The framework presented in this paper allows for the use of any commercial BIM software and RFID technology. In this research, Tekla Structures 19.1 was selected as the BIM platform and Trimble ThingMagic for the RFID technology. The first step was to integrate RFID and BIM by means of the application programming interface (API) of the software and hardware components. Figure 4 shows the BIM and RFID framework in graphical form Costin et al. (2014). A prototype software application was developed in Visual C# 2010 to be the central hub for communication between the software and hardware components. This application links communication between the RFID equipment, BIM model and resource database.
Fig. 4

BIM and RFID framework (Costin and Teizer 2014b)

The software allows the data to be acquired: RFID tag ID, read frequencies, timestamp of read, received signal strength, antenna number and tag read count. The application also runs the location and visualization algorithms that locates and displays objects in the user interface for real-time visualization. In addition to storing all the geometric information (the standard 3D model), a BIM also has the capability of storing all the attributes for each of its elements, such as part number, material type, histories and scheduling, which have benefits for FM. An additional database has been implemented to store all the relevant data from the model that has been retrieved prior to running the algorithm. Retrieving the relevant data at first, rather than iterating through the BIM model each time the algorithm is run, will save substantial computing time since the BIM can be quite large in the amount of data it contains. Please note that computing time is not within the scope of this study. Additionally, each tagged object in the BIM is linked to a unique RFID tag ID, which is also stored in the database. For instance, whenever a tag is read, the corresponding object ID in the model is retrieved from the database (along with basic information about that object) and is displayed on the user interface. If additional information about that object is desired, then clicking on the tag ID will query additional information from the database, such as user manuals, warranties and safety specifications.

Previous publications of this research used a synchronous planned read method for capturing the RFID data. This means for a starting time, k, the reader would use a read cycle to capture all the tag reads and then return an array of the tag read data. As stated from (Trimble 2014):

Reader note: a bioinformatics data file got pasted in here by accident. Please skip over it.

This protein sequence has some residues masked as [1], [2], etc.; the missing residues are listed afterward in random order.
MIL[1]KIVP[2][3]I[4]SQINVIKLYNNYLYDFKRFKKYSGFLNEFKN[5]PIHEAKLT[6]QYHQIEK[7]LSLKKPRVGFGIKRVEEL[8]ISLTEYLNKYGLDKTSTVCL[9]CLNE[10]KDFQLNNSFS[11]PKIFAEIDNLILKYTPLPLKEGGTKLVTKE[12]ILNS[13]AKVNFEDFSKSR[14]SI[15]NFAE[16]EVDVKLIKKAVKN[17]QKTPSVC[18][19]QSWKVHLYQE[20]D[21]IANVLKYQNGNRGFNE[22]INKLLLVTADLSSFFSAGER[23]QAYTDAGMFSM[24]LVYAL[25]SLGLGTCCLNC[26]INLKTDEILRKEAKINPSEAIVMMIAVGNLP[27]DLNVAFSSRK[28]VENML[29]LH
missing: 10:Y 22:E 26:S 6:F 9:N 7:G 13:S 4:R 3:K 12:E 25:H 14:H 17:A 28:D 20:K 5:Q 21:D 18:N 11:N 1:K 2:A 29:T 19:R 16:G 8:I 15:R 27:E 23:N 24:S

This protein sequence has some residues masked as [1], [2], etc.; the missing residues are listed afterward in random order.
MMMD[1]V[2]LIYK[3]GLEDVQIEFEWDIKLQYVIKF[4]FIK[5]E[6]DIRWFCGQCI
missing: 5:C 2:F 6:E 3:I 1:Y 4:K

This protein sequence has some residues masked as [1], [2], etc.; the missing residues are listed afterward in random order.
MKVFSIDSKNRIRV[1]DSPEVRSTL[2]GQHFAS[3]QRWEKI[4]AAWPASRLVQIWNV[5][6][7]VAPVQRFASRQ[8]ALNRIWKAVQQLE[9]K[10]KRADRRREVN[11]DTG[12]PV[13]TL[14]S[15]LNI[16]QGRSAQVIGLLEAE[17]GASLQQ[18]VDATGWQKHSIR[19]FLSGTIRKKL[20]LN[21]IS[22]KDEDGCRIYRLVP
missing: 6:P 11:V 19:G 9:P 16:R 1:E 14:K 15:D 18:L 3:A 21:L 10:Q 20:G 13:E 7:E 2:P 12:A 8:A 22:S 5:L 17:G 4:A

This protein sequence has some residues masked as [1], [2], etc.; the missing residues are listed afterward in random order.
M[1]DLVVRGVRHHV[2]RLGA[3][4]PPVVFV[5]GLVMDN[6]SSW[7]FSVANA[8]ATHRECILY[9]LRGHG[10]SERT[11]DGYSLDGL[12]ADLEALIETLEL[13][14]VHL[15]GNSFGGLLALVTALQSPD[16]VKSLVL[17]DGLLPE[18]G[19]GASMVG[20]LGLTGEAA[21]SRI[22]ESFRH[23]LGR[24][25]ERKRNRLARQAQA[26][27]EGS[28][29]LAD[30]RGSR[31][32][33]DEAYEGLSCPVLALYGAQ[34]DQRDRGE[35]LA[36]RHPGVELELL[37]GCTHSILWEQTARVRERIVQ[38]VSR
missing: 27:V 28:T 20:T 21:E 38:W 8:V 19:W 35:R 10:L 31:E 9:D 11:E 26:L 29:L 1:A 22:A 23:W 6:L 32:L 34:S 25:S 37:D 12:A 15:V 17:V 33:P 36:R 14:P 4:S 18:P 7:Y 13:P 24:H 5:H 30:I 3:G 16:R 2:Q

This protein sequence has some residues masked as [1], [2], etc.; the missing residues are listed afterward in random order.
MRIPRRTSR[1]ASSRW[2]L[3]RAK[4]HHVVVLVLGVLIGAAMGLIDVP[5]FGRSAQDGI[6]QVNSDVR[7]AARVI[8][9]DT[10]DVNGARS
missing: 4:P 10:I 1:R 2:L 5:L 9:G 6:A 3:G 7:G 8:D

“It performs the operation synchronously, and then returns an array of TagReadData objects resulting from the search. If no tags were found then the array will be empty; this is not an error condition. When performing a synchronous read() operation the tags being read are buffered on the reader and stored in the reader’s Tag Buffer. During a single read() operation tag deduplication will occur on the reader so re-reads of the same tag will result in the tag’s ReadCount metadata field to be incremented, a new TagReadData instance will not be created for each. The reader specific hardware guide should be referenced for information on the size of the Tag Buffer.”

A synchronously read cycle is like the following example for one reader with 4 antennas: 1) read tags using antenna #1 and store data in a queue; 2) read tags using antenna #2 store data in a queue; 3) read tags using antenna #3 store data in a queue; 4) read tags using antenna #4 store data in a queue; and 5) write (send) all queued data to computer for processing and storage. The cycle repeats only after duration of the previous loop is complete. In other words, the data from the tag read cannot be processed until all the readers complete its duration, i.e. the each reader in the system is not reading continuously. There are two primary Gen2 settings that control reader-to-tag communications; Tari and link rate. Tari is duration of the reader’s signal for reading tags, and the link rate is the duration between each signal reading. For example, reader “A” turns on and reads for 2 s and then turns off for 1 s. In this case, Tari is 2 s and the link rate is 1 s, and the duration of the cycle is 3 s. There is a maximum speed (i.e. amount of data per second) at which the tags can be read, and it is limited by the length of the Tari and link rate. By default of the ThingMagic reader, if a smaller Tari is selected, the link rate is automatically increased. Tari values offered are 6.25, 12.5 and 25 μsec, which are automatically paired with link rates of 40, 80 and 160 kbps by the ThingMagic reader (Trimble 2014). Thus, the longer the Tari the more information that can be picked up at during that read. However, on the downside, the longer the Tari, the longer the overall read cycle which can negatively affect other readers in a multi-reader system. Only one reader can read at a time (other readers are dormant until their turn in the loop), resulting in missed reads due to other readers not being able to read concurrently (this paper only deals with one reader with four antennas, in which the variation of Tari and link rate durations are negligible).